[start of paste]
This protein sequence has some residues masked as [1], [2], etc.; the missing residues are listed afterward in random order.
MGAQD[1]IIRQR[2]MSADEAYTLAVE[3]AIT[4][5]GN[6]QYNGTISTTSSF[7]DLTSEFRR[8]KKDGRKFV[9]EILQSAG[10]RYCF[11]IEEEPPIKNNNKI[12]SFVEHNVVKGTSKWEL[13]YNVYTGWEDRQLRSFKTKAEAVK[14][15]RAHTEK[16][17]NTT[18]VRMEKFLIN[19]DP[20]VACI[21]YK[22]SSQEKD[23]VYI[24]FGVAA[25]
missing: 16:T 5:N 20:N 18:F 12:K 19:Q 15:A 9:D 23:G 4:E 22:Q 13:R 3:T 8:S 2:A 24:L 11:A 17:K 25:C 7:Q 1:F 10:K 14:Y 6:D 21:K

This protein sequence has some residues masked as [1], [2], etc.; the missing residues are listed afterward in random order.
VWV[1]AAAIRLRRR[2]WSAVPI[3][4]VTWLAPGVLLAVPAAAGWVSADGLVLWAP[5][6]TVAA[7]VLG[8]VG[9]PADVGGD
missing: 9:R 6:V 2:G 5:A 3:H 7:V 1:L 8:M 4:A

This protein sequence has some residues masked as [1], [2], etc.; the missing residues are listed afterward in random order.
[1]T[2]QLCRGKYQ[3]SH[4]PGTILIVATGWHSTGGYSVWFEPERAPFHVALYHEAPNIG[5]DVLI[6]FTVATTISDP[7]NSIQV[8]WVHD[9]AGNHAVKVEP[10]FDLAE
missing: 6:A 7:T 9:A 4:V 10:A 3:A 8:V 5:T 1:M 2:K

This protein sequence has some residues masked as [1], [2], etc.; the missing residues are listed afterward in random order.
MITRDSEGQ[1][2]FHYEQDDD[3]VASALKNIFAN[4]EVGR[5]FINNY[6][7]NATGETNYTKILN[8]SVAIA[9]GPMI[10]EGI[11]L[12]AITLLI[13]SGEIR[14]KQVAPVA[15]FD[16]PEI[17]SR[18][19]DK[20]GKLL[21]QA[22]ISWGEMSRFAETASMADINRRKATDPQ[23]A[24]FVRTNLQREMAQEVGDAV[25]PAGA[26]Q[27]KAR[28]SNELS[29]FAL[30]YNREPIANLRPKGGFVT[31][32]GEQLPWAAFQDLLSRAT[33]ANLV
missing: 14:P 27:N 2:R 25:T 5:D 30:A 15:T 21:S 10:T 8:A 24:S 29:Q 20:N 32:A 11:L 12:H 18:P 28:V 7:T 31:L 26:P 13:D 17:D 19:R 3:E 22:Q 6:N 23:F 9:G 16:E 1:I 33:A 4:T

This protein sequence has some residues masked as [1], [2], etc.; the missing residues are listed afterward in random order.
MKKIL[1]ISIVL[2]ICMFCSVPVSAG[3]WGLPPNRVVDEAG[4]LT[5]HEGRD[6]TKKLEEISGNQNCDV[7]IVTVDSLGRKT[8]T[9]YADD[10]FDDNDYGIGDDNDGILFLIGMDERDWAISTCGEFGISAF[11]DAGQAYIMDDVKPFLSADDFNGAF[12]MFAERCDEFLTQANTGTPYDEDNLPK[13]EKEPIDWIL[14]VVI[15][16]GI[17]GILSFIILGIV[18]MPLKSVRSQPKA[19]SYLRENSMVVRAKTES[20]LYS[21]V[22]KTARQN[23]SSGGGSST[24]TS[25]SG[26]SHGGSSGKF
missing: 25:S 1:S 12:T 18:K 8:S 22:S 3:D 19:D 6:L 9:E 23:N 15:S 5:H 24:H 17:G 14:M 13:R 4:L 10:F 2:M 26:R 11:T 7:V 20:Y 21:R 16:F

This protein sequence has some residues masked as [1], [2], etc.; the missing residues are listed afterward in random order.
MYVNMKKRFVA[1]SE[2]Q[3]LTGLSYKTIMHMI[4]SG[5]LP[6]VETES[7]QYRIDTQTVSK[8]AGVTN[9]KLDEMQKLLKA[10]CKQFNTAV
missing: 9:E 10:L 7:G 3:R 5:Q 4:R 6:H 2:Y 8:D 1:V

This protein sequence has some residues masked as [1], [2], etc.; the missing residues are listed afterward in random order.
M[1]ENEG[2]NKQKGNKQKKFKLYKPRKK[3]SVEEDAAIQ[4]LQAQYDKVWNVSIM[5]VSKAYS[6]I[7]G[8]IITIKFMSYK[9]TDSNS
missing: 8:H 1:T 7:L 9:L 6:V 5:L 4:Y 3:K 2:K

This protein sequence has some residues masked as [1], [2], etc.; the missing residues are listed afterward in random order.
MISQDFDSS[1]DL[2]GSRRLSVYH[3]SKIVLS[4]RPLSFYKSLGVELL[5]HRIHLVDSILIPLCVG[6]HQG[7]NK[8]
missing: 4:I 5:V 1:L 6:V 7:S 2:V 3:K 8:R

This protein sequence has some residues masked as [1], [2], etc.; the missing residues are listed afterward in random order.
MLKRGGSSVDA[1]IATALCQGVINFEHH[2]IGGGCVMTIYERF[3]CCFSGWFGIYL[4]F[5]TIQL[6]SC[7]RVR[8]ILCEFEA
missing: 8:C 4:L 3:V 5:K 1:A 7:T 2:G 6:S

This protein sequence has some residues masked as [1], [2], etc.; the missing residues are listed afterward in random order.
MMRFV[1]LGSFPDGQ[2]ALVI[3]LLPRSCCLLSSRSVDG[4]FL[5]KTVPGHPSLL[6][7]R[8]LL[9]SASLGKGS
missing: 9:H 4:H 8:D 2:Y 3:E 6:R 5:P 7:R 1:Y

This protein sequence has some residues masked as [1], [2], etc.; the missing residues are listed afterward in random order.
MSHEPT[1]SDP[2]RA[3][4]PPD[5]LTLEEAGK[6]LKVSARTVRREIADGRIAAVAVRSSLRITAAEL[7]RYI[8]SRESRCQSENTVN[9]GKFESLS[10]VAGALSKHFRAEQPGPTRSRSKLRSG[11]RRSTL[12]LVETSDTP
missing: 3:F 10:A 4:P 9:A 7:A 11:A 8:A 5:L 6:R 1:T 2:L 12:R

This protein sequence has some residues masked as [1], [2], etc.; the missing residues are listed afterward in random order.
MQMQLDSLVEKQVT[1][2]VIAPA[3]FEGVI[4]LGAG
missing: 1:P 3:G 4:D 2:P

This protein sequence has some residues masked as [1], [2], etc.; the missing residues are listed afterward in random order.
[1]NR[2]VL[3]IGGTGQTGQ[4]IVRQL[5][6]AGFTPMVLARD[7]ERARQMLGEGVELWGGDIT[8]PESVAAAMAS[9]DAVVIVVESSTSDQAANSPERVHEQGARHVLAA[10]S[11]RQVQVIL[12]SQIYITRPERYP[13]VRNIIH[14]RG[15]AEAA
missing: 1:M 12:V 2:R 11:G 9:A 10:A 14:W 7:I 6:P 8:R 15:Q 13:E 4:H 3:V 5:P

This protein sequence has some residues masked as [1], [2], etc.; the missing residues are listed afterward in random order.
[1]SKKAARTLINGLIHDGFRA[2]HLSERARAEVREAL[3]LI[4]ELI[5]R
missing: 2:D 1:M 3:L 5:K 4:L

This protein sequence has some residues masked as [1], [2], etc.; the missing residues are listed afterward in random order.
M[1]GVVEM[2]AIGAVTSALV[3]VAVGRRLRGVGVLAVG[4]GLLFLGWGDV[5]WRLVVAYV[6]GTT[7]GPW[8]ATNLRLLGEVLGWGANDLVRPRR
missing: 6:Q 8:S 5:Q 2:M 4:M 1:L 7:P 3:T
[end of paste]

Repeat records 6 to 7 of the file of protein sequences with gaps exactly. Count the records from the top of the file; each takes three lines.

This protein sequence has some residues masked as [1], [2], etc.; the missing residues are listed afterward in random order.
MYVNMKKRFVA[1]SE[2]Q[3]LTGLSYKTIMHMI[4]SG[5]LP[6]VETES[7]QYRIDTQTVSK[8]AGVTN[9]KLDEMQKLLKA[10]CKQFNTAV
missing: 9:E 10:L 7:G 3:R 5:Q 4:R 6:H 2:Y 8:D 1:V

This protein sequence has some residues masked as [1], [2], etc.; the missing residues are listed afterward in random order.
M[1]ENEG[2]NKQKGNKQKKFKLYKPRKK[3]SVEEDAAIQ[4]LQAQYDKVWNVSIM[5]VSKAYS[6]I[7]G[8]IITIKFMSYK[9]TDSNS
missing: 8:H 1:T 7:L 9:L 6:V 5:L 4:Y 3:K 2:K